- It is also a reflection on the fact that we have arrogantly asserted the superiority of democracy rather than making the case for democracy.
- We also tend to think that in the West democracy is a “done project” when it should be evolving and improving.
- Instead we are allowing our perversions of democracy to fight perversions of other forms of political organisation (which often have terrorism implications).
In the UK the reform agenda appears dead – possibly because the current system suits the old elitist parties.
Within the UK there is an unspoken debate taking place beneath the surface – The Americanisation of Society.
- Do we want a society more like America?
- More self-reliant with more “personal responsibility”
- But with more poverty and inequality suffered not just by the feckless but by the unfortunate,
- Or do we think the “European Model” can evolve and reform?
- Social responsibility and co-operation with a more inclusive view of “community”
- But with more powerful agencies as a means of delivery – preferably subject to some form of community control.
Some form of consensus over this issue is going to be essential after the election (unless the Conservatives get a majority or a workable minority with UKIP support). However, there is no discussion of this key divide – it’s all done through “proxy spats” over issues such as taxation of the rich, benefits cuts and caps, tax freezes (and surely an implied use of welfare cuts to absorb any economic shocks) and privatisation of services such as health and education.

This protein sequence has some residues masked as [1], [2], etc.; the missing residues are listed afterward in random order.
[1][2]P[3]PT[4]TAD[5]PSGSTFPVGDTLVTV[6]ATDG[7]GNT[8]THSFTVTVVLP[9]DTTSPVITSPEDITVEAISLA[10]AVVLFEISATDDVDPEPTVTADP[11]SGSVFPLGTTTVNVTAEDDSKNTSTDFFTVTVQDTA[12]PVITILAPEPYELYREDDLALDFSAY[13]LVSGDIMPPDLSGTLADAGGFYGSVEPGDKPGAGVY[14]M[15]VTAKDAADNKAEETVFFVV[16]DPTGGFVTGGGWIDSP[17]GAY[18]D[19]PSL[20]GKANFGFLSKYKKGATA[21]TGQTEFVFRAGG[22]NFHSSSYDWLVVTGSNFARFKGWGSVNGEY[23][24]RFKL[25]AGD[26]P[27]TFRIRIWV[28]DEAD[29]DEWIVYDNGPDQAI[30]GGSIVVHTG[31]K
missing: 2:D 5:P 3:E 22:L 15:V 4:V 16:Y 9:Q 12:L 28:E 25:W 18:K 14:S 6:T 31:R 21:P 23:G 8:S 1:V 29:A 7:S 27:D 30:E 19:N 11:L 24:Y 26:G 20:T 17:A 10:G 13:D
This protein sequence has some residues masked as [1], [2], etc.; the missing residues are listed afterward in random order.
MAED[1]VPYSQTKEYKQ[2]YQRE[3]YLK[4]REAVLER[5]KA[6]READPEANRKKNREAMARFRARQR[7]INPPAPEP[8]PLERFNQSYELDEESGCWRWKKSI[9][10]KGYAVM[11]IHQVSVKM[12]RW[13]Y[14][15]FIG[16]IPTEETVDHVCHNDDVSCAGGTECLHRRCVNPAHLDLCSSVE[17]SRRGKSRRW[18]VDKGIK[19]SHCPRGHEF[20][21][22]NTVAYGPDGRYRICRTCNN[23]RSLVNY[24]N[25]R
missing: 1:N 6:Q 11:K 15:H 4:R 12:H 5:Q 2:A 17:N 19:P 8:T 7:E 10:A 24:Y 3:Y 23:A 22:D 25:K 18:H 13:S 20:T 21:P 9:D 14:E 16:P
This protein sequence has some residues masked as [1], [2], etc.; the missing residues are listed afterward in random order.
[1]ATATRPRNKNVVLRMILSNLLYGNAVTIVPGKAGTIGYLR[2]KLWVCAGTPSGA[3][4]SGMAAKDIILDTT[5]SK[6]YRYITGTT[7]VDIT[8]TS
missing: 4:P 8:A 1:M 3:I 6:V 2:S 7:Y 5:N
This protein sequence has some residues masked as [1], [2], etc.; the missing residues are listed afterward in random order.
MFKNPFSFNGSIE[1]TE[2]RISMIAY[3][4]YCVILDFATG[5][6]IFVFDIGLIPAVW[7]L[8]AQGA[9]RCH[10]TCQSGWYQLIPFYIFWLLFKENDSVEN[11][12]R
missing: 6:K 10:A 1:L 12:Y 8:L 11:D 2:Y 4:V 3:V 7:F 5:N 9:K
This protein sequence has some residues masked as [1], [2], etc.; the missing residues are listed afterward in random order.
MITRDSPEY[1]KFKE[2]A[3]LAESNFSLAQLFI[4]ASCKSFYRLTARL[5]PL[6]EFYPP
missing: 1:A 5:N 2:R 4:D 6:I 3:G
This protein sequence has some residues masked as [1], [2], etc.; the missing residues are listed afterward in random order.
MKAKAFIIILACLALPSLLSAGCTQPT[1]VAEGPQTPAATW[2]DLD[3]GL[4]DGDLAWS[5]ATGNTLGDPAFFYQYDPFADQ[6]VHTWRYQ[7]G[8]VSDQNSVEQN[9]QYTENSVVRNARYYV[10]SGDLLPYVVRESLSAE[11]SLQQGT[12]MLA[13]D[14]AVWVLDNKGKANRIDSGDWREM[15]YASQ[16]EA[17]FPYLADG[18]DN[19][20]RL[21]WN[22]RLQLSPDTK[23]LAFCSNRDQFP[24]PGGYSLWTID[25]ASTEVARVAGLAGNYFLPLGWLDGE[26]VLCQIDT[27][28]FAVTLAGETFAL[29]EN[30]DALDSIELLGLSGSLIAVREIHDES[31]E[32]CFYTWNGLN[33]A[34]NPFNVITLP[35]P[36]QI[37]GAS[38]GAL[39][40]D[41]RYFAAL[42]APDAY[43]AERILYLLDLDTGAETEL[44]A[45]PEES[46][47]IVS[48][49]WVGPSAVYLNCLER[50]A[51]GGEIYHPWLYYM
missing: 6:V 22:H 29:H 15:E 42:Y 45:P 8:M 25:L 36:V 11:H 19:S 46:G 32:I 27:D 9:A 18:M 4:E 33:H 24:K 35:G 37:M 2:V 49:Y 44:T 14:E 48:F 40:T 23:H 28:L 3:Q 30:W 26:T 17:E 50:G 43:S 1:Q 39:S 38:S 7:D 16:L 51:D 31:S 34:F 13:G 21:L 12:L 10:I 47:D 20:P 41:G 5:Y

Allied with this decision about levels of inequality in Britain (An American style society leading to greater inequality, whilst a European style society would be more equal) there is the corrosive effect caused by failure to address two long term domestic issues:
- The price of housing (either to rent or to buy). Domestic bricks and mortar are unfortunately investments rather than homes – which means the next generation will struggle to own a home.
- The cost of retirement – pensions and long-term care – which means the next generation will in all likelihood have to bail out their parents (particularly if those parents never got on the housing ladder).
The first problem is so intractable that people are desperate to “get into property”, whilst the second problem is so intractable that few make satisfactory provision for their old age. And yet the parties proposals are messing around at the edges and not addressing the core problem – in fact they may be making the situations worse.
Are these issues more important than a promise that personal allowances will be raised by £2,000, yet another promise that VAT will not be raised, and promises that the government will “crackdown on welfare scroungers” but that your child relief will not be touched?
I suspect that the above issues can be placed in a chart of issues with axes:
- Communitarian < > Corporatist
- Internationalist < > Isolationist
- Conservationist < > Exploitative
These issues are also longer lasting – but that does not mean we can put of considering them.